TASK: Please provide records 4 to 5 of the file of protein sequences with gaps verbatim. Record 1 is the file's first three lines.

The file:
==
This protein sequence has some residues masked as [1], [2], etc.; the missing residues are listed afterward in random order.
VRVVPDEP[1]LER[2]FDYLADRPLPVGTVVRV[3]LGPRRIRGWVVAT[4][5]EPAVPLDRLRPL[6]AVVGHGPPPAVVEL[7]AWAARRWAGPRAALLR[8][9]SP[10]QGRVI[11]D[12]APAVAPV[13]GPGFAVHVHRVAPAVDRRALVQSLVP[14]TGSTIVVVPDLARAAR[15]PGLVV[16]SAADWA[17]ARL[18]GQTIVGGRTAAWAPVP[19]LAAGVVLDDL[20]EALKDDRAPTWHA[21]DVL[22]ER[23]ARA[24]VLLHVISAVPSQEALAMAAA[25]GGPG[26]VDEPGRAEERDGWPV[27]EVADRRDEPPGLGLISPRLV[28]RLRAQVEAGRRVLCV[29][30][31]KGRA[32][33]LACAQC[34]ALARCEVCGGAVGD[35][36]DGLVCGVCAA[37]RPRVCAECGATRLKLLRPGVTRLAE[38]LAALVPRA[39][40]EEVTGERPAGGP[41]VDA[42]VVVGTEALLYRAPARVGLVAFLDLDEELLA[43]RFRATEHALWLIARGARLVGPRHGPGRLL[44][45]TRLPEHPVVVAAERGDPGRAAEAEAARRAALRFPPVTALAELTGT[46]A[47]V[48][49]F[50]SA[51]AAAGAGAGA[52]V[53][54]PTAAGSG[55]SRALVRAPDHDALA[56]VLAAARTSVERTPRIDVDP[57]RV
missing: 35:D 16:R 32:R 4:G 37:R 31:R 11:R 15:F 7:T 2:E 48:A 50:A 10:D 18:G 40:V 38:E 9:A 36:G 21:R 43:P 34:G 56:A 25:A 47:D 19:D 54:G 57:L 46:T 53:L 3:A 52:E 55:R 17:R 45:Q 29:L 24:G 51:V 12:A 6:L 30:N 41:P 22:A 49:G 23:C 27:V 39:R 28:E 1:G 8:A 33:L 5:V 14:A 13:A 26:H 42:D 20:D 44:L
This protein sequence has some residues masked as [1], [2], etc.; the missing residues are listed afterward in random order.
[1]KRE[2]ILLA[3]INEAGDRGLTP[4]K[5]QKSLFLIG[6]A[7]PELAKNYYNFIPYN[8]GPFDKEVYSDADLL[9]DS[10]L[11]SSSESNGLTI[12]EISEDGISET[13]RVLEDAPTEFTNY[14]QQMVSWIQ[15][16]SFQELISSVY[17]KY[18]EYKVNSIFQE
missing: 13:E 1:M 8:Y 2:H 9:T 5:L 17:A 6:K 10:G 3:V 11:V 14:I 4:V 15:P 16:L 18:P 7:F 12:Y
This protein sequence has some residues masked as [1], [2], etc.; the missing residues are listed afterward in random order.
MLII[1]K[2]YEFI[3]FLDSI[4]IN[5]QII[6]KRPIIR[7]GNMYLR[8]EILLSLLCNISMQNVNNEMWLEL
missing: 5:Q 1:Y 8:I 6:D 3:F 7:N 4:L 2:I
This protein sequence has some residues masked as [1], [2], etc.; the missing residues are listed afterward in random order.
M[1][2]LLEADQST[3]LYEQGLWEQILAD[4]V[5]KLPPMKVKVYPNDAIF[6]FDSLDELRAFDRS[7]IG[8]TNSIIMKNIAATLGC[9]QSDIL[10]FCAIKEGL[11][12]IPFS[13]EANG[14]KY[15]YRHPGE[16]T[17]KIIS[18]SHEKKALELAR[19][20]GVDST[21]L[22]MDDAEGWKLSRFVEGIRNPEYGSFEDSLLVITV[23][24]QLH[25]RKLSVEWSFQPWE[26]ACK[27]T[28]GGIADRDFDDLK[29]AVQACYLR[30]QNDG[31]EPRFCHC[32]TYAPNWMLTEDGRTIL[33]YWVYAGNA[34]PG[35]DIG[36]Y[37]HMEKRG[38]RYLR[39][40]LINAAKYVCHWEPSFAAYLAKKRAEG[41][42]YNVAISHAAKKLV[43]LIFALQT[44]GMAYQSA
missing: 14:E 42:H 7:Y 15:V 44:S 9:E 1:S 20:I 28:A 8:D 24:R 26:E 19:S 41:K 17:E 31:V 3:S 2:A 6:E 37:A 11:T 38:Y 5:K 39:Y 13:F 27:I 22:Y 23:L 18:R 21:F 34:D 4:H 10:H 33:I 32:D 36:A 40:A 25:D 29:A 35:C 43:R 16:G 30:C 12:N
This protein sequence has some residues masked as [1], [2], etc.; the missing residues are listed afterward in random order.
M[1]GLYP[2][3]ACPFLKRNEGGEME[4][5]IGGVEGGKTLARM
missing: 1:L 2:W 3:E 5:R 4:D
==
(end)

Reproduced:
This protein sequence has some residues masked as [1], [2], etc.; the missing residues are listed afterward in random order.
M[1][2]LLEADQST[3]LYEQGLWEQILAD[4]V[5]KLPPMKVKVYPNDAIF[6]FDSLDELRAFDRS[7]IG[8]TNSIIMKNIAATLGC[9]QSDIL[10]FCAIKEGL[11][12]IPFS[13]EANG[14]KY[15]YRHPGE[16]T[17]KIIS[18]SHEKKALELAR[19][20]GVDST[21]L[22]MDDAEGWKLSRFVEGIRNPEYGSFEDSLLVITV[23][24]QLH[25]RKLSVEWSFQPWE[26]ACK[27]T[28]GGIADRDFDDLK[29]AVQACYLR[30]QNDG[31]EPRFCHC[32]TYAPNWMLTEDGRTIL[33]YWVYAGNA[34]PG[35]DIG[36]Y[37]HMEKRG[38]RYLR[39][40]LINAAKYVCHWEPSFAAYLAKKRAEG[41][42]YNVAISHAAKKLV[43]LIFALQT[44]GMAYQSA
missing: 14:E 42:H 7:Y 15:V 44:S 9:E 1:S 20:I 28:A 8:D 24:R 26:E 19:S 41:K 17:E 31:V 3:S 2:A 6:E 37:A 11:T 38:Y 5:K 39:Y 13:F 27:I 22:Y 23:L 18:R 21:F 34:D 4:H 10:H 33:I 32:D 36:A 40:A 25:D 29:A 35:C 43:R 16:G 30:C 12:N
This protein sequence has some residues masked as [1], [2], etc.; the missing residues are listed afterward in random order.
M[1]GLYP[2][3]ACPFLKRNEGGEME[4][5]IGGVEGGKTLARM
missing: 1:L 2:W 3:E 5:R 4:D